10 Things You Probably Didn’t Know About The Beatles’ “Abbey Road”

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It saw the light before “Let It Be”, but in reality, the extraordinary “Abbey Road” was the last recording of the Beatles, masterfully concluding the trajectory of this fundamental group.


Different Approach

The musical approach for the album of the components was very different. John, following the guidelines of the cuts recorded for “Let It Be”, wanted an album based on a return to the most basic roots of rock’n’roll and blues, while Paul wanted to record a more complex album that reminisces the achievements of “Sgt. Peppers ”.


Done With Being Overshadowed

For his part, George, tired of remaining in the shadow of the two geniuses, and after having recorded the experimental albums “Wonderwall Music” and “Electronic Sound”, wanted to fly solo but not before leaving his brilliant compositional imprint on this LP. George surprises with two of his best songs. The beautiful ballad “Something”, a song dedicated to his wife Pattie Boyd (although Harrison himself said years later that it was inspired by the goddess Krishna) that has become one of the best love songs of all time. Pattie subsequently married one of her best friends, Eric Clapton. Curiously, it was in Clapton’s garden that Harrison wrote “Here Comes The Sun”, a beautiful piece caressed by the delicate voice of its author.


Come Together Was A Chuck Berry Rip-Off

That constancy in the basic guidelines of rock led Lennon to compose songs like “Come Together”, a song dominated by a blues base that John composed for the campaign of politician Timothy Leary, candidate for Governor of the state of California. The subject was accused of plagiarism by Maurice Levy, owner of Big Seven Music, who accused Lennon of the use of several phrases that appeared in the Chuck Berry song “You Can Catch Me”, a song that finally, and to the economic benefit of Berry and Levy , was included in the later LP “Rock’n’Roll” of the Beatle solo.


Yoko Ono Inspired Song

The blues foundation appears again in “I Want You (She’s So Heavy)”, a song dedicated to Yoko Ono that has insistent lyrics and a hypnotic final part with an abrupt conclusion.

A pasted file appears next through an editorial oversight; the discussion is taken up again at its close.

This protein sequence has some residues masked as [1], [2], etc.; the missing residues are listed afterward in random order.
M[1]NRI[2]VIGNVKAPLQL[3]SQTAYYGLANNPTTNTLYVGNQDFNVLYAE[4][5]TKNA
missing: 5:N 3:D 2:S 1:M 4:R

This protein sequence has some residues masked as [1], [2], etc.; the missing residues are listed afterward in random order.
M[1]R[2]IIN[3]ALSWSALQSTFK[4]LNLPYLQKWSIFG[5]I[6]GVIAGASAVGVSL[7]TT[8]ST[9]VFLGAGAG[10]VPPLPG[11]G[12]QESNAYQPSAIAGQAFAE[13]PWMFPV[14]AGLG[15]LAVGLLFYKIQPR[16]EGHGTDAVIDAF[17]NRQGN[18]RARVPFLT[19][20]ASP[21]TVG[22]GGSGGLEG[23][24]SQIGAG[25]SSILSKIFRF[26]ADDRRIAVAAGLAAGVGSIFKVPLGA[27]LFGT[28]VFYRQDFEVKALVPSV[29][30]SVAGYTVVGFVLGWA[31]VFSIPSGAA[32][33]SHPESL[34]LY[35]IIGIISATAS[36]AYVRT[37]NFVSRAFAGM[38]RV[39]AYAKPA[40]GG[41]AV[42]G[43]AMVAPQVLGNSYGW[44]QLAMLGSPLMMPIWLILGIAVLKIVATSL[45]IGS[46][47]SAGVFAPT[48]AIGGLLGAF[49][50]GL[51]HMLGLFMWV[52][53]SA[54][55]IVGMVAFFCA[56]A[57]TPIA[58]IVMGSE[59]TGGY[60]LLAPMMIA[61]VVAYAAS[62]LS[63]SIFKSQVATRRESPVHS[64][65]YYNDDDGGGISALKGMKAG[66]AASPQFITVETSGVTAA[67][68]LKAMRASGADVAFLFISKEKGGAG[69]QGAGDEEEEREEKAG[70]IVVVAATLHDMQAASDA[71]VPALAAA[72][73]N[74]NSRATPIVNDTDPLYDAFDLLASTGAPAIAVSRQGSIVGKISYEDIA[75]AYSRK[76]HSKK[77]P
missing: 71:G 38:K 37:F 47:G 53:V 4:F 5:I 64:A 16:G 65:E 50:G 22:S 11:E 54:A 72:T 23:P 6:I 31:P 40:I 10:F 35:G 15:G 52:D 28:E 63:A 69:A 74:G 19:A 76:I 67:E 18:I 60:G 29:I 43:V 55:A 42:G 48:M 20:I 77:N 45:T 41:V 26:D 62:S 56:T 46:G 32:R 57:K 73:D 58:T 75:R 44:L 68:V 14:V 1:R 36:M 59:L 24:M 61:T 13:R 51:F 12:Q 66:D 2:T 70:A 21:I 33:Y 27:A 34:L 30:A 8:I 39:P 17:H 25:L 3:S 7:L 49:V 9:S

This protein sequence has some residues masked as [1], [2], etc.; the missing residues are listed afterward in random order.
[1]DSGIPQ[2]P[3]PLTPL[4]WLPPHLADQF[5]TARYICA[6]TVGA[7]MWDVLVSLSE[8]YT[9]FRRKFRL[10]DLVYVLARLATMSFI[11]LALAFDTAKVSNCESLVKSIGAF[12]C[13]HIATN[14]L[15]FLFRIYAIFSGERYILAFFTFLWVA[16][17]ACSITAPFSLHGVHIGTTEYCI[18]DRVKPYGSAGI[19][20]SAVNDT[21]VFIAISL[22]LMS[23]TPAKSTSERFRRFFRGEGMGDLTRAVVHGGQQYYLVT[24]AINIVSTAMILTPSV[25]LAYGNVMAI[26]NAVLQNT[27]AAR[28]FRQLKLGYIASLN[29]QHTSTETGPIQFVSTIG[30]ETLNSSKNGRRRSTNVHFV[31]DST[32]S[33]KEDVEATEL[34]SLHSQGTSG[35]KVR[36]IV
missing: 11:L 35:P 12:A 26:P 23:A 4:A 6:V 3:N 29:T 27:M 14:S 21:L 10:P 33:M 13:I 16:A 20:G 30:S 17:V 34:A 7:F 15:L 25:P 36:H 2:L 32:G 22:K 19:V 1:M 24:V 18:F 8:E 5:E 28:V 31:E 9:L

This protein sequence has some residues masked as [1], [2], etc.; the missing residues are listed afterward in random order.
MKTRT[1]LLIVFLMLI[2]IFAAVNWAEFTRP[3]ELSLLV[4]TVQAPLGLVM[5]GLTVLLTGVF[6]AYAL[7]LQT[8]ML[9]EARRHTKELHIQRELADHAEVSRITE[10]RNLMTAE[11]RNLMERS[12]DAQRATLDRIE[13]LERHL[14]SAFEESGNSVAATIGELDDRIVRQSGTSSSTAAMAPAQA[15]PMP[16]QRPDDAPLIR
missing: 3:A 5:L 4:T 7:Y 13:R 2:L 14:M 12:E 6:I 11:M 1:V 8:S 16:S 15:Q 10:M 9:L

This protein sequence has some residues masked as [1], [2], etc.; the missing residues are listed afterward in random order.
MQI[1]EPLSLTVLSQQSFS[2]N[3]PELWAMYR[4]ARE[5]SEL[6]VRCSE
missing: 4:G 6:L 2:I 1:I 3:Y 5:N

They Used Moog Synthesizer

The use of the Moog synthesizer by George and Paul is noteworthy in some songs (“Maxwell’s Silver Hammer”, “I Want You”, “Here Comes The Sun” or “Because”). in pop music (one of the first to use it was Keith Emerson), which once again demonstrates his undeniable capacity for innovation.


“Polythene Pam” Was Dedicated To A Liverpool Super Fan

A song in which Paul uses fuzz bass; the rhythmic “Polythene Pam,” a song dedicated to a Liverpool fan named Pat Hodgett who had a singular hobby of eating bits of polyethylene.


“She Came In Through The Bathroom Window” Was Dedicated To Their Harassers

Paul continues the medley with “She Came In Through The Bathroom Window”, a song written in tribute to the “Apple Scruffs”, admirers of the group who persistently harassed them at the studio door or swarming near their homes. The story is fabled about a true event that occurred when a group of fans entered Paul’s house through his bathroom window.


Ringo’s Only  Drum Solo In His Entire Career

“The End”, a song that contains Ringo’s only drum solo in his entire career with the Beatles and that was the one indicated to put an end to his career if not for the inclusion of “Her Majesty”, a meager acoustic coda written by Paul.


“The End” Was Not Supposed To Be Included In The Album

When it sounded surprisingly after recording “The End” the Beatles decided to leave it on the album, one of the great achievements in the history of modern music.


Abbey Road, An Imperfect Masterpiece Was Created With The Help Of Legends Behind Some Of The Greatest Music

The album would be recorded mostly in the studios that gave it its name, on an eight-channel console that would become the standard in the following decade. Billy Preston attended as a guest musician on one of the tracks, and on the technical team, led by George Martin, would be Geoff Emerick and Phil McDonald as audio engineers, and Alan Parsons, who four years later would record the iconic Dark side of the moon from Pink Floyd, as an assistant.